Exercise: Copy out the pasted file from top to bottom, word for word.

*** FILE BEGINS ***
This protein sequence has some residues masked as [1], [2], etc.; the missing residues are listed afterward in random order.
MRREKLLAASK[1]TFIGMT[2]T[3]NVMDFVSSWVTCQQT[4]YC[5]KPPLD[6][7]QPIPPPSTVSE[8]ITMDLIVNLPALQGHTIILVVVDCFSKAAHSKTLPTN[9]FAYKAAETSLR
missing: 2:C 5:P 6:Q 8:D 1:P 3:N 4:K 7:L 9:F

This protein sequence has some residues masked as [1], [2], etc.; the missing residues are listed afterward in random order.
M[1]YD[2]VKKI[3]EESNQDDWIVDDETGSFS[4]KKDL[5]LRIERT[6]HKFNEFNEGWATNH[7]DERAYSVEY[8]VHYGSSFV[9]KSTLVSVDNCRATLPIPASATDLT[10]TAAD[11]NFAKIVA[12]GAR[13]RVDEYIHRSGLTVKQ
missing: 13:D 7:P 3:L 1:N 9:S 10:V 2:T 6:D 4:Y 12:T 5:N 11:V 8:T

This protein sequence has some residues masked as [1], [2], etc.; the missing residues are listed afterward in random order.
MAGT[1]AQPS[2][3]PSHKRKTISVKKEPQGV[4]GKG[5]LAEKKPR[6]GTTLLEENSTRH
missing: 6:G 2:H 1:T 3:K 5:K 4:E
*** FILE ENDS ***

This protein sequence has some residues masked as [1], [2], etc.; the missing residues are listed afterward in random order.
MRREKLLAASK[1]TFIGMT[2]T[3]NVMDFVSSWVTCQQT[4]YC[5]KPPLD[6][7]QPIPPPSTVSE[8]ITMDLIVNLPALQGHTIILVVVDCFSKAAHSKTLPTN[9]FAYKAAETSLR
missing: 2:C 5:P 6:Q 8:D 1:P 3:N 4:K 7:L 9:F

This protein sequence has some residues masked as [1], [2], etc.; the missing residues are listed afterward in random order.
M[1]YD[2]VKKI[3]EESNQDDWIVDDETGSFS[4]KKDL[5]LRIERT[6]HKFNEFNEGWATNH[7]DERAYSVEY[8]VHYGSSFV[9]KSTLVSVDNCRATLPIPASATDLT[10]TAAD[11]NFAKIVA[12]GAR[13]RVDEYIHRSGLTVKQ
missing: 13:D 7:P 3:L 1:N 9:S 10:V 2:T 6:D 4:Y 12:T 5:N 11:V 8:T

This protein sequence has some residues masked as [1], [2], etc.; the missing residues are listed afterward in random order.
MAGT[1]AQPS[2][3]PSHKRKTISVKKEPQGV[4]GKG[5]LAEKKPR[6]GTTLLEENSTRH
missing: 6:G 2:H 1:T 3:K 5:K 4:E